The rate of environmental change drives adaptation to an antibiotic sink

J Evol Biol. 2008 Nov;21(6):1724-31. doi: 10.1111/j.1420-9101.2008.01596.x. Epub 2008 Aug 20.


Recent accelerated trends of human-induced global changes are providing many examples of adaptation to novel environments. Although the rate of environmental change can vary dramatically, its effect on evolving populations is unknown. A crucial feature explaining the adaptation to harsh environments is the supply of beneficial mutations via immigration from a 'source' population. In this study, we tested the effect of immigration on adaptation to increasing concentrations of antibiotics. Using experimental population of Pseudomonas aeruginosa, a pathogenic bacterium, we show that higher immigration rates and a slow increase in antibiotic concentration result in a more rapid evolution of resistance; however, a high immigration rate combined with rapid increases in concentration resulted in higher maximal levels of resistance. These findings, which support recent theoretical work, have important implications for the control of antibiotic resistance because they show that rapid rates of change can produce variants with the ability to resist future treatments.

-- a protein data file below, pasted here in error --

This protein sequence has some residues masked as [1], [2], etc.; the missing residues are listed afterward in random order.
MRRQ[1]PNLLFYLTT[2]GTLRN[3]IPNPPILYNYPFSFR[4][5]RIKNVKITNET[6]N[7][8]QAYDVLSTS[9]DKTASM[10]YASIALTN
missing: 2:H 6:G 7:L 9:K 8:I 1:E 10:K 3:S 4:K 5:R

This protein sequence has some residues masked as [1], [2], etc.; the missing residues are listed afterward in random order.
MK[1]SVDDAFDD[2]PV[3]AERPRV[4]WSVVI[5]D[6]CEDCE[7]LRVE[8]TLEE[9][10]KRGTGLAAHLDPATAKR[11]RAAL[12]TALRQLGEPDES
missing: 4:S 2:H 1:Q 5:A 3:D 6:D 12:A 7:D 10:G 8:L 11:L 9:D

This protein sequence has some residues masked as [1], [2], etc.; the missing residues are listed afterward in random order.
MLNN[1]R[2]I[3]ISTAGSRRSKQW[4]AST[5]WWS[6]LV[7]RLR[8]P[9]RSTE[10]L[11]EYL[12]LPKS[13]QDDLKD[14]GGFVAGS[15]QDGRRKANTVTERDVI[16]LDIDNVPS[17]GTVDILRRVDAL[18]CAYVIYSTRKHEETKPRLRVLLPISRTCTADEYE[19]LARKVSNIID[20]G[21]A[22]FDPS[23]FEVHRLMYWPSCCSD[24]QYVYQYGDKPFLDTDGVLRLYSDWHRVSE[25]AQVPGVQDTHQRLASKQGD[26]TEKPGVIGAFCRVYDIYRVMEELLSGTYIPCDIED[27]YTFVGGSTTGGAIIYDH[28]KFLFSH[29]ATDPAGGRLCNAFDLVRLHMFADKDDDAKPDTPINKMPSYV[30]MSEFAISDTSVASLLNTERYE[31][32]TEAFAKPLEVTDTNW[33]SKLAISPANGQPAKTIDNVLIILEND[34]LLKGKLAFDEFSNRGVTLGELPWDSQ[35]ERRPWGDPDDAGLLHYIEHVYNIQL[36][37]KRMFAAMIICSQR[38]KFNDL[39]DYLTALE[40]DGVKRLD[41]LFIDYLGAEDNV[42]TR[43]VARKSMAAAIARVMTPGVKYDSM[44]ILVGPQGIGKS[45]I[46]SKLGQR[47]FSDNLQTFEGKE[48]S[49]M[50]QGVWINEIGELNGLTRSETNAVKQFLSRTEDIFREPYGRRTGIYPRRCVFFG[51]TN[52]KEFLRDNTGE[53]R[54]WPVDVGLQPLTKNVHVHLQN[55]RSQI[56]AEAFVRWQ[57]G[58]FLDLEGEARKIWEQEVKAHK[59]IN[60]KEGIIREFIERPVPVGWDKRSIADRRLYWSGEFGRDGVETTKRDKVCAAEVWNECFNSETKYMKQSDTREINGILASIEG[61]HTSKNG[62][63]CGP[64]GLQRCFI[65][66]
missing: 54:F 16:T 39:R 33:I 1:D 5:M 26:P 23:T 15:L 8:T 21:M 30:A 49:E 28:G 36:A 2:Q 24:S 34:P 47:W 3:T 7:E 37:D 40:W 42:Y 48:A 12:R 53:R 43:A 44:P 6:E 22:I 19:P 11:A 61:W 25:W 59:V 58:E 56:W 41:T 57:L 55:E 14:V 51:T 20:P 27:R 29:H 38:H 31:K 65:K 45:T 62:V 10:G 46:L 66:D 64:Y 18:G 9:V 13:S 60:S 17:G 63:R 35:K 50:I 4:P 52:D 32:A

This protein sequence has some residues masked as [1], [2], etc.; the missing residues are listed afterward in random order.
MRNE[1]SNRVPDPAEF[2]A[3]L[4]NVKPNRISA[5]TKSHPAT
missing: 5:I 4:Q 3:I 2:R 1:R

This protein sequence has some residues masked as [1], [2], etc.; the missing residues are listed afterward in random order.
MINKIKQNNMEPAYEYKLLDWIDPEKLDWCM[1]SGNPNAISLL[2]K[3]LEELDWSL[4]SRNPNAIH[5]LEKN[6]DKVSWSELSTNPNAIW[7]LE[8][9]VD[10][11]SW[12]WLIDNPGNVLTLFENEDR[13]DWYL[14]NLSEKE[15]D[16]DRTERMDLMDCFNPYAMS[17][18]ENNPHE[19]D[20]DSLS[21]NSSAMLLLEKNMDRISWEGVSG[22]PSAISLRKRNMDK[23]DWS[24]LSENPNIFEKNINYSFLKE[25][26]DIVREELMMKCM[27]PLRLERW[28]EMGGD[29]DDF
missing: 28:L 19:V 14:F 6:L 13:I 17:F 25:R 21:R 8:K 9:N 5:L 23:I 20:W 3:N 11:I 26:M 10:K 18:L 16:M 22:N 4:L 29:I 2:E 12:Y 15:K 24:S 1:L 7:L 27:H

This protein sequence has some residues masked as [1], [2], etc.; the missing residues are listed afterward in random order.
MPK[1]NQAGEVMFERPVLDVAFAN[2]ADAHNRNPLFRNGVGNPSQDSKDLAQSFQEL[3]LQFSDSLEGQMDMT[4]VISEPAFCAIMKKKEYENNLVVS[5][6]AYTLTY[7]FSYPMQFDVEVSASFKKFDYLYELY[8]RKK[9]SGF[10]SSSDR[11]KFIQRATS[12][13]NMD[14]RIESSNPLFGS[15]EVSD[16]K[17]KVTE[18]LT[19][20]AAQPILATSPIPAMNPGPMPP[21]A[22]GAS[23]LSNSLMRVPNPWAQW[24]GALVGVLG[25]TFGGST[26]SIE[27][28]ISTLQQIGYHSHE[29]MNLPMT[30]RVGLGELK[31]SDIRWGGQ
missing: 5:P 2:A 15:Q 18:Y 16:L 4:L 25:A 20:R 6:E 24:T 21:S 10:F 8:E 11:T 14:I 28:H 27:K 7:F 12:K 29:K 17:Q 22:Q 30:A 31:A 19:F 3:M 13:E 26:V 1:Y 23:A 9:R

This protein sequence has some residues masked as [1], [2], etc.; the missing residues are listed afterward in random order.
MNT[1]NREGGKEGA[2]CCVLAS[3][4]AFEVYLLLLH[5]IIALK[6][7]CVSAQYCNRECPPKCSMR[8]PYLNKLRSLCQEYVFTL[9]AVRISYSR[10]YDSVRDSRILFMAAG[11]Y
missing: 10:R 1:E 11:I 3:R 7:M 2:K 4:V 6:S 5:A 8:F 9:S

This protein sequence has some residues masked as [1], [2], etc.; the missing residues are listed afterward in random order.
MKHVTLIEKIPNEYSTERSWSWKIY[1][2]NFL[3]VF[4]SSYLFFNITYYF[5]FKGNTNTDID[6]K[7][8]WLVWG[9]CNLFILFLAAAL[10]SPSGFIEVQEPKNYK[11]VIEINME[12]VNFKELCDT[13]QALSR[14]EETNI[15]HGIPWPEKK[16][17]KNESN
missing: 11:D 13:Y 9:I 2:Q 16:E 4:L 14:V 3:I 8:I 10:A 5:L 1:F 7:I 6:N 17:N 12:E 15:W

Publication types

  • Research Support, Non-U.S. Gov't

MeSH terms

  • Adaptation, Biological / physiology*
  • Antibiotics, Antitubercular / pharmacology
  • Colony Count, Microbial
  • Drug Resistance, Bacterial / physiology*
  • Environment*
  • Pseudomonas aeruginosa / drug effects*
  • Pseudomonas aeruginosa / physiology*
  • Rifampin / pharmacology
  • Time Factors


  • Antibiotics, Antitubercular
  • Rifampin